Effects of prenatal exercise on gestational weight gain, obstetric and neonatal outcomes: FitMum randomized controlled trial
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Background: To investigate the effects of two different exercise interventions during pregnancy on gestational weight gain (GWG) and obstetric and neonatal outcomes compared to standard care. Additionally, we aimed to improve standardization of GWG measurements by developing a model to estimate GWG for a standardized pregnancy period of 40 weeks and 0 days accounting for individual differences in gestational age (GA) at delivery. Methods: In a randomized controlled trial we compared the effects of structured supervised exercise training (EXE) three times per week throughout pregnancy versus motivational counselling on physical activity (MOT) seven times during pregnancy with standard care (CON) on GWG and obstetric and neonatal outcomes. Uniquely, to estimate GWG for a standardized pregnancy period, we developed a novel model to predict GWG based on longitudinally observed body weights during pregnancy and at admission for delivery. Observed weights were fitted to a mixed effects model that was used to predict maternal body weight and estimate GWG at different gestational ages. Obstetric and neonatal outcomes, among them gestational diabetes mellitus (GDM) and birth weight, were obtained after delivery. GWG and the investigated obstetric and neonatal outcomes are secondary outcomes of the randomized controlled trial, which might be underpowered to detect intervention effects on these outcomes. Results: From 2018–2020, 219 healthy, inactive pregnant women with median pre-pregnancy BMI of 24.1 (21.8–28.7) kg/m2 were included at median GA 12.9 (9.4–13.9) weeks and randomized to EXE (n = 87), MOT (n = 87) or CON (n = 45). In total 178 (81%) completed the study. GWG at GA 40 weeks and 0 days did not differ between groups (CON: 14.9 kg [95% CI, 13.6;16.1]; EXE: 15.7 kg [14.7;16.7]; MOT: 15.0 kg [13.6;16.4], p = 0.538), neither did obstetric nor neonatal outcomes. For example, there were no differences between groups in the proportions of participants developing GDM (CON: 6%, EXE: 7%, MOT: 7%, p = 1.000) or in birth weight (CON: 3630 (3024–3899), EXE: 3768 (3410–4069), MOT: 3665 (3266–3880), p = 0.083). Conclusions: Neither structured supervised exercise training nor motivational counselling on physical activity during pregnancy affected GWG or obstetric and neonatal outcomes compared to standard care. Trial registration: ClinicalTrials.gov; NCT03679130; 20/09/2018.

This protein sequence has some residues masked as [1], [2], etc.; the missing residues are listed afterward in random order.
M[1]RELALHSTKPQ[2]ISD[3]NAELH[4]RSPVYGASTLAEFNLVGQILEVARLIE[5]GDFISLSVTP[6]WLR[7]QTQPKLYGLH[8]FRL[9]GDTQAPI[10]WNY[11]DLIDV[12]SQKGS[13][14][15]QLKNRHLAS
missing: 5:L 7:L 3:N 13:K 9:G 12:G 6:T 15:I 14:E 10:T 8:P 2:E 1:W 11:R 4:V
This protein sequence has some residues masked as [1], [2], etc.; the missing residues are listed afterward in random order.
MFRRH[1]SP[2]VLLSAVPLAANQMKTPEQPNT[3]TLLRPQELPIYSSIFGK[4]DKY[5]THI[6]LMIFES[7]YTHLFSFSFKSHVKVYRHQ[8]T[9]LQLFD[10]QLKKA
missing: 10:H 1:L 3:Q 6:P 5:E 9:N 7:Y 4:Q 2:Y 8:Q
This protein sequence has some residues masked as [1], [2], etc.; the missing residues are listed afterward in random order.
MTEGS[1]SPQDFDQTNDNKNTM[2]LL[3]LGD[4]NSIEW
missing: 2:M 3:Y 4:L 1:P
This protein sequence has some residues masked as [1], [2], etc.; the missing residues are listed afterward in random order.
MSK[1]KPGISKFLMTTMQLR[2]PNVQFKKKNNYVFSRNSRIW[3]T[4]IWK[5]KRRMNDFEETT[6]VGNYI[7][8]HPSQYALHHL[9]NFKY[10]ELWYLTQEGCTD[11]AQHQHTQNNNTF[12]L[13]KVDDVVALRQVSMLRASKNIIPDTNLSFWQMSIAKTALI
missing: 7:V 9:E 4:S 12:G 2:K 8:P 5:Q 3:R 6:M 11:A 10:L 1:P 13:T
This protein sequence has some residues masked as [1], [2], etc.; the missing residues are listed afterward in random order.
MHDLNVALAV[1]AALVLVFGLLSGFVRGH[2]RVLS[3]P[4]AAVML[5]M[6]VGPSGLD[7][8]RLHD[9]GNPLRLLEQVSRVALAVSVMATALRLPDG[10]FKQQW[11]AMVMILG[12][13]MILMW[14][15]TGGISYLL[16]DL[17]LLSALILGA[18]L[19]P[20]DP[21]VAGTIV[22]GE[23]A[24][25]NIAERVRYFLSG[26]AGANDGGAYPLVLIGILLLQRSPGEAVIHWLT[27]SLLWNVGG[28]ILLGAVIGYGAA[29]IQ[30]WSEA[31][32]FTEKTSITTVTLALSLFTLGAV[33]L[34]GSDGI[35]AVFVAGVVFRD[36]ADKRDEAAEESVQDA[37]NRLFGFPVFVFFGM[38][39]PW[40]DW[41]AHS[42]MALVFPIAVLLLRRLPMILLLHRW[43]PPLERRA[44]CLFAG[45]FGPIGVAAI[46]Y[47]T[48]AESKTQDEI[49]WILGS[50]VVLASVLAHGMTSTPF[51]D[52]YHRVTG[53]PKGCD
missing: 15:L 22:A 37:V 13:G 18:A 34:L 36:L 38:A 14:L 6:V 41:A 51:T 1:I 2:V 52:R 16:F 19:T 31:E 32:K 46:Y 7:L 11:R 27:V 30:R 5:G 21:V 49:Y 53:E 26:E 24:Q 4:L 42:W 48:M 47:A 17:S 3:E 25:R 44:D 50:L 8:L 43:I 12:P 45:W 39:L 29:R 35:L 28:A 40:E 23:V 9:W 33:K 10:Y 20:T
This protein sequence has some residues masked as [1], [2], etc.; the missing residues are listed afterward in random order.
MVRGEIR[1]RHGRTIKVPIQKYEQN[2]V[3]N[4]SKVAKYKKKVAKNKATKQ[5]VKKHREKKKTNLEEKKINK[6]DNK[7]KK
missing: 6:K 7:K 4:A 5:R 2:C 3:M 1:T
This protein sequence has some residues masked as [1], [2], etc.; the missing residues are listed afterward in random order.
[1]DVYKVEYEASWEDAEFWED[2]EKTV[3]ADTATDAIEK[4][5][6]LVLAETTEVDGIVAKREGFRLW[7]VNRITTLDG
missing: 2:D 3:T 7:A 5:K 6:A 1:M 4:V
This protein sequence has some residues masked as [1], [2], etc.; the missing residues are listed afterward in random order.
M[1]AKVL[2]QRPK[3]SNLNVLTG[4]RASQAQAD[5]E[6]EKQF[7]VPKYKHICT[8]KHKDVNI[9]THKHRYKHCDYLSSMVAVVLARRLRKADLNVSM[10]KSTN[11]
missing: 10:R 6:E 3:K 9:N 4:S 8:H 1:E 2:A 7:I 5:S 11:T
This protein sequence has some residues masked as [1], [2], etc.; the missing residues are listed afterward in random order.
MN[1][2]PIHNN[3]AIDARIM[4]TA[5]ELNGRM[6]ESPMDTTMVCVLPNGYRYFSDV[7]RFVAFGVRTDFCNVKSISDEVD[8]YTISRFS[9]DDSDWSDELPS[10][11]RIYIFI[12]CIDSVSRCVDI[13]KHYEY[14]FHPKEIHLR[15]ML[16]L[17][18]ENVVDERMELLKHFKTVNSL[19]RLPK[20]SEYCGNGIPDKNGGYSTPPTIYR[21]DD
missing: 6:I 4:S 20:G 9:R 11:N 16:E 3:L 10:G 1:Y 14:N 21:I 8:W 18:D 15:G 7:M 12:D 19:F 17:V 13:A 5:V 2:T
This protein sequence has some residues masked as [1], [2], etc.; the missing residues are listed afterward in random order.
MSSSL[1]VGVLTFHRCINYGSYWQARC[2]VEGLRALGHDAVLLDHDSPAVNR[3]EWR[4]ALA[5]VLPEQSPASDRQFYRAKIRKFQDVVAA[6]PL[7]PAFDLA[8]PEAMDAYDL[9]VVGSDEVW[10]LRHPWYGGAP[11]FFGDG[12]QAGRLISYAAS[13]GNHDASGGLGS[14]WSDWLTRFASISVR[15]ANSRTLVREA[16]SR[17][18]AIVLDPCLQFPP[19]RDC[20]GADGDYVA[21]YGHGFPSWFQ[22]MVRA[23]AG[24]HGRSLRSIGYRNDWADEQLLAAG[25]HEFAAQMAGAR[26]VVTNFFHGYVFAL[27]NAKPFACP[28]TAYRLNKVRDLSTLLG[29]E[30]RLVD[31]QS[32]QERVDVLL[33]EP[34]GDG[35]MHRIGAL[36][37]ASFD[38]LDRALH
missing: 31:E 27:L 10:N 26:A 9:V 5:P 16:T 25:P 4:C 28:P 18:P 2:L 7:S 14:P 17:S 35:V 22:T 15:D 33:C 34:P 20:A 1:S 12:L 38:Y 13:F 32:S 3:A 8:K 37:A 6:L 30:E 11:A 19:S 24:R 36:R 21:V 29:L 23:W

|Journal||BMC Pregnancy and Childbirth|
|Number of pages||11|
|Publication status||Published - 2023|
© 2023, The Author(s).
- Delivery, Gestational weight gain, Maternal exercise interventions, Obstetric and neonatal outcomes, Physical activity, Pregnancy
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